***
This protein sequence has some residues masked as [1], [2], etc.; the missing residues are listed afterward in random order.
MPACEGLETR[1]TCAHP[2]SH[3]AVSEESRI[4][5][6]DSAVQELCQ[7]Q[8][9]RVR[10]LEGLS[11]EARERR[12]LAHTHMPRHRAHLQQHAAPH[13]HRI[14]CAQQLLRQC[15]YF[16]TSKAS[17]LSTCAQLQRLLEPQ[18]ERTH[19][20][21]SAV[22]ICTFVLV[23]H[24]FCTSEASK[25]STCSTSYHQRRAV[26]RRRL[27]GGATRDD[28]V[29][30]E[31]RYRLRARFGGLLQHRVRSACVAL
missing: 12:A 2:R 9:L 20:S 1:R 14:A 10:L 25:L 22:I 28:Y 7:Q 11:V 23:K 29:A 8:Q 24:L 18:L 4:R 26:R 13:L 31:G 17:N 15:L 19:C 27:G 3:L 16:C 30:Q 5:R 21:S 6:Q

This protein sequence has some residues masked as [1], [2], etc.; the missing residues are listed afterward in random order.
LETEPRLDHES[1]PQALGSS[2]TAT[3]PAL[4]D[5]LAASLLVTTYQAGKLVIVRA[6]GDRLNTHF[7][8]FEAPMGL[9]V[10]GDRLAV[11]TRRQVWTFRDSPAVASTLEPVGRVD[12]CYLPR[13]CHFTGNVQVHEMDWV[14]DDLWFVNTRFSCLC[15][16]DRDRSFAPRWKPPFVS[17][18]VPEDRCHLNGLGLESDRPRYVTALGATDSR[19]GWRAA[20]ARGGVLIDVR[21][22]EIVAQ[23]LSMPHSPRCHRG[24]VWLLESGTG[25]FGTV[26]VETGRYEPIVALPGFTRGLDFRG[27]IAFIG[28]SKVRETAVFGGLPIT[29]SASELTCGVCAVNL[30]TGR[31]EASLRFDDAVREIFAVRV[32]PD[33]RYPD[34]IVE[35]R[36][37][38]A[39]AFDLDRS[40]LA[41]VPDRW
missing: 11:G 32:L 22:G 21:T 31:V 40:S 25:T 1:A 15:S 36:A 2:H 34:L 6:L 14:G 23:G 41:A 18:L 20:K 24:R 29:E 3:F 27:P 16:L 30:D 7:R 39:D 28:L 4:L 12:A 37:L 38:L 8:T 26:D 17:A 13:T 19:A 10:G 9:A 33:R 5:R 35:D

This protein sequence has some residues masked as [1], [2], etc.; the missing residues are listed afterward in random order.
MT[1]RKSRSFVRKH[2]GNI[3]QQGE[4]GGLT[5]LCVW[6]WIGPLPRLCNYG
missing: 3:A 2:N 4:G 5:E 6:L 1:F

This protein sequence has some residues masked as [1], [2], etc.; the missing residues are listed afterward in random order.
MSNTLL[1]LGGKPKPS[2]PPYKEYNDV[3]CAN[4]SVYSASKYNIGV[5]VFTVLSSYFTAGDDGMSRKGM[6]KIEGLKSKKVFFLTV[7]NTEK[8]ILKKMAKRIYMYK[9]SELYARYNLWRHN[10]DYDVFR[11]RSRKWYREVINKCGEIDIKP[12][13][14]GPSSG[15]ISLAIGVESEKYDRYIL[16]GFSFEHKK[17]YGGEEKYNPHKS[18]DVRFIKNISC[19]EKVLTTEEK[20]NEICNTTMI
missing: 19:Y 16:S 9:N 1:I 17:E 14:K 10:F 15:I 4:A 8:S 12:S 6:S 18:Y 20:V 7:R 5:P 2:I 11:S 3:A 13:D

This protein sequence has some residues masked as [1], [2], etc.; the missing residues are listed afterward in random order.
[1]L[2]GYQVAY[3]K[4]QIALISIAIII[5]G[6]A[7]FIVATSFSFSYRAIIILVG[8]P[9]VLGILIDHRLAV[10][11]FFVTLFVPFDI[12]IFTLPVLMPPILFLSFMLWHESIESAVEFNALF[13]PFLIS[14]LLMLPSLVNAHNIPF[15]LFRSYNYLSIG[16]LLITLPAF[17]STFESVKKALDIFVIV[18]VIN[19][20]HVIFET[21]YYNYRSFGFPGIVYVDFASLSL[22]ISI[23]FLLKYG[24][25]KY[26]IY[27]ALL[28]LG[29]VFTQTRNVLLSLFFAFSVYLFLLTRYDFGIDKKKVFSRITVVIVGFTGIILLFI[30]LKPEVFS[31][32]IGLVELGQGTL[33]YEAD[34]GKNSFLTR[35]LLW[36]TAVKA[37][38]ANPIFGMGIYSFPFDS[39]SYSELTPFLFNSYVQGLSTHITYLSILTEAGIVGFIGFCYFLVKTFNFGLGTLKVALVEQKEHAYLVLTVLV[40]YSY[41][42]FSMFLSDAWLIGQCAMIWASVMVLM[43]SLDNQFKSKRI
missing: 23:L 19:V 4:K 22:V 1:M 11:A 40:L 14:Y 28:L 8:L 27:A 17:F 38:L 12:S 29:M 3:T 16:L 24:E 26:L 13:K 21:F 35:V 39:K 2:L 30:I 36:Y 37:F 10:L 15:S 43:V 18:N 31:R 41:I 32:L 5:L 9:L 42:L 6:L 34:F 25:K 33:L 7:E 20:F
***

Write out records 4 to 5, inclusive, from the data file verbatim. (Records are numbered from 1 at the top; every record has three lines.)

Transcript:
This protein sequence has some residues masked as [1], [2], etc.; the missing residues are listed afterward in random order.
MSNTLL[1]LGGKPKPS[2]PPYKEYNDV[3]CAN[4]SVYSASKYNIGV[5]VFTVLSSYFTAGDDGMSRKGM[6]KIEGLKSKKVFFLTV[7]NTEK[8]ILKKMAKRIYMYK[9]SELYARYNLWRHN[10]DYDVFR[11]RSRKWYREVINKCGEIDIKP[12][13][14]GPSSG[15]ISLAIGVESEKYDRYIL[16]GFSFEHKK[17]YGGEEKYNPHKS[18]DVRFIKNISC[19]EKVLTTEEK[20]NEICNTTMI
missing: 19:Y 16:S 9:N 1:I 17:E 14:K 10:F 15:I 4:A 8:S 12:S 6:S 18:Y 20:V 7:R 5:P 2:I 11:S 3:A 13:D

This protein sequence has some residues masked as [1], [2], etc.; the missing residues are listed afterward in random order.
[1]L[2]GYQVAY[3]K[4]QIALISIAIII[5]G[6]A[7]FIVATSFSFSYRAIIILVG[8]P[9]VLGILIDHRLAV[10][11]FFVTLFVPFDI[12]IFTLPVLMPPILFLSFMLWHESIESAVEFNALF[13]PFLIS[14]LLMLPSLVNAHNIPF[15]LFRSYNYLSIG[16]LLITLPAF[17]STFESVKKALDIFVIV[18]VIN[19][20]HVIFET[21]YYNYRSFGFPGIVYVDFASLSL[22]ISI[23]FLLKYG[24][25]KY[26]IY[27]ALL[28]LG[29]VFTQTRNVLLSLFFAFSVYLFLLTRYDFGIDKKKVFSRITVVIVGFTGIILLFI[30]LKPEVFS[31][32]IGLVELGQGTL[33]YEAD[34]GKNSFLTR[35]LLW[36]TAVKA[37][38]ANPIFGMGIYSFPFDS[39]SYSELTPFLFNSYVQGLSTHITYLSILTEAGIVGFIGFCYFLVKTFNFGLGTLKVALVEQKEHAYLVLTVLV[40]YSY[41][42]FSMFLSDAWLIGQCAMIWASVMVLM[43]SLDNQFKSKRI
missing: 23:L 19:V 4:K 22:V 1:M 11:A 40:L 14:Y 28:L 8:L 27:A 17:F 38:L 12:S 29:M 3:T 16:L 24:E 26:L 13:K 21:F 35:V 39:K 2:L 30:I 36:Y 37:F 10:L 15:S 43:V 18:N 31:R 41:I 32:L 5:L 9:L 42:L 6:L 34:F 25:K 33:L 7:E 20:F